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Graduate Student Loans: Compare Federal and Private Options

Grad school is expensive, and most people have to borrow in order to be able to afford to attend. If you are considering attending grad school, it will be important for you to ensure you can qualify for loans on favorable terms as well as other sources of financial aid.


This guide to graduate student loans will help you understand the kind of federal loans you could obtain through filling out your FAFSA and will also provide insight into other loans you can obtain, including private loans.


Federal Graduate Student Loans

To become eligible for federal loans, you need to fill out the Free Application for Federal Student Aid (FAFSA). The FAFSA is required to gain access to loans from the Department of Education, as well as to obtain many types of grants and scholarships provided by the government or your school.


Filling out the FAFSA as soon as you can is important because some sources of aid are limited and may be gone if you wait. You also don’t want to pass those up, because federal loans come with borrower protections private loans don’t offer.


The FAFSA becomes available in October each year and can be completed any time over an 18-month period until June of the following year. So, for the 2019 to 2020 school year, the FAFSA can first be filled out on Oct. 1, 2018, and the latest it can be completed is June 30, 2020. It can be completed at the Federal Student Aid website, and you’ll need financial information about income and assets when completing the form.


Grad students have a choice of two different types of federal student loans to help cover graduate school costs. These are:


Direct Unsubsidized Loans

While undergrads can obtain Direct Subsidized and Direct Unsubsidized Loans, grad students are restricted only to Unsubsidized Loans. This means the government does not pay interest on the loans while you’re in school or in deferment after graduating.


Direct Unsubsidized Loans still have favorable loan terms, including a low fixed interest rate. Before you borrow, you need to understand all of these key loan terms:

  • Graduate students can borrow a maximum of $20,500 per year in Unsubsidized Loans. And the maximum aggregate limit for both subsidized and unsubsidized loans, including for undergrad and grad loans, is $138,500.

  • To be eligible, grad students must be enrolled at least half-time in an academic program that confers a degree or certification and that participates in the Direct Loan Program. You also must complete the FAFSA.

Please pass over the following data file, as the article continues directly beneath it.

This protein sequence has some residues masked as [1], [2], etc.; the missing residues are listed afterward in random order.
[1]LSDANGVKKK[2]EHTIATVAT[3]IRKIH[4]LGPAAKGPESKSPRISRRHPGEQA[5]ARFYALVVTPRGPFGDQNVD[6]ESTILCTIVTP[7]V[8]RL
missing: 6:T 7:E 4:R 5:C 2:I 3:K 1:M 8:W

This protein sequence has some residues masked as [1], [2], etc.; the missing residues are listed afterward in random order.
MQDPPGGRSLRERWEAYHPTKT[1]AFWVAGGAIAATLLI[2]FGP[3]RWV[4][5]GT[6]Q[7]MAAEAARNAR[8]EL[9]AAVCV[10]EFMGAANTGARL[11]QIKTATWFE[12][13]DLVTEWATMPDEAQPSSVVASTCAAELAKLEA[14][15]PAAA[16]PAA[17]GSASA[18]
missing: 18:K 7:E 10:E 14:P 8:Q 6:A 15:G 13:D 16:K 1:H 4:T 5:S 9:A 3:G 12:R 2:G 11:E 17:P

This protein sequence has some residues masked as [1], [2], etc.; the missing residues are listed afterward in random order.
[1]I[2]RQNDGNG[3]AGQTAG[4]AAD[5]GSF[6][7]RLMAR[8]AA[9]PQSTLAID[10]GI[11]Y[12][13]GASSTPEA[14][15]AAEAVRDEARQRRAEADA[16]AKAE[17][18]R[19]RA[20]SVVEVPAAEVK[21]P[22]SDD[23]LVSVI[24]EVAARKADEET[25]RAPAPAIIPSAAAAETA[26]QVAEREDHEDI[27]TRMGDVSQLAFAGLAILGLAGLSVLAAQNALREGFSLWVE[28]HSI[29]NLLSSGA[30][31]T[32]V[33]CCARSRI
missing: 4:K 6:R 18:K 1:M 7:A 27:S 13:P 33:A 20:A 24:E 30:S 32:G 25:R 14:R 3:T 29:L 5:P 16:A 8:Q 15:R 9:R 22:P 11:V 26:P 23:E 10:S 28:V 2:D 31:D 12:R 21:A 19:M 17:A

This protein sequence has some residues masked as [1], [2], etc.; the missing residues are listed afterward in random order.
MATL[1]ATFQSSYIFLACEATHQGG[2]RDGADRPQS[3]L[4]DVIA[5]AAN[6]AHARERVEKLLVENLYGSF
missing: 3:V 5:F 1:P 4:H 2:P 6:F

• The interest rate for loans disbursed between July 1, 2018, and July 1, 2019, is 6.08% for graduate or professional students.

  • For loans distributed between Oct. 1, 2018, and Oct. 1, 2019, there is a 1.059% loan origination fee.


Your credit score is not a factor when your eligibility for Direct Unsubsidized Loans is determined.


Direct PLUS Loans

PLUS Loans for graduate students are another option for students seeking federal loans. However, they have different rules and eligibility requirements than Direct Loans.

  • The maximum PLUS loan amount you can borrow equals the cost of attendance at your graduate or professional program minus any other sources of financial aid, such as Direct Unsubsidized Loans, scholarships, and grants.

  • To be eligible, graduate or professional students must be enrolled at least half time in a program that will lead to a graduate degree, professional degree, or certificate. You also can’t have an adverse credit history, and you must meet the general requirements associated with getting financial aid.

  • For loans distributed between July 1, 2018, and July 1, 2019, the interest rate for Direct PLUS loans is 7.08%.

  • There is an origination fee of 4.236% for loans distributed after Oct. 1, 2018, and before Oct. 1, 2019.


It’s important to note that you cannot qualify for Direct PLUS loans with bad credit, unlike Unsubsidized Loans. The interest rate and origination fees are also fixed, as with Unsubsidized Loans, but the relatively high rate and fees mean that sometimes private student loans are more affordable.


Read the full article here: Graduate Student Loans

Thank you to LendEDU for this wealth of information. LendEDU is a website that helps consumers learn about and compare financial products, including student loans, personal loans, credit cards, insurance products, banking products, and more. Their goal is to help you make confident decisions.


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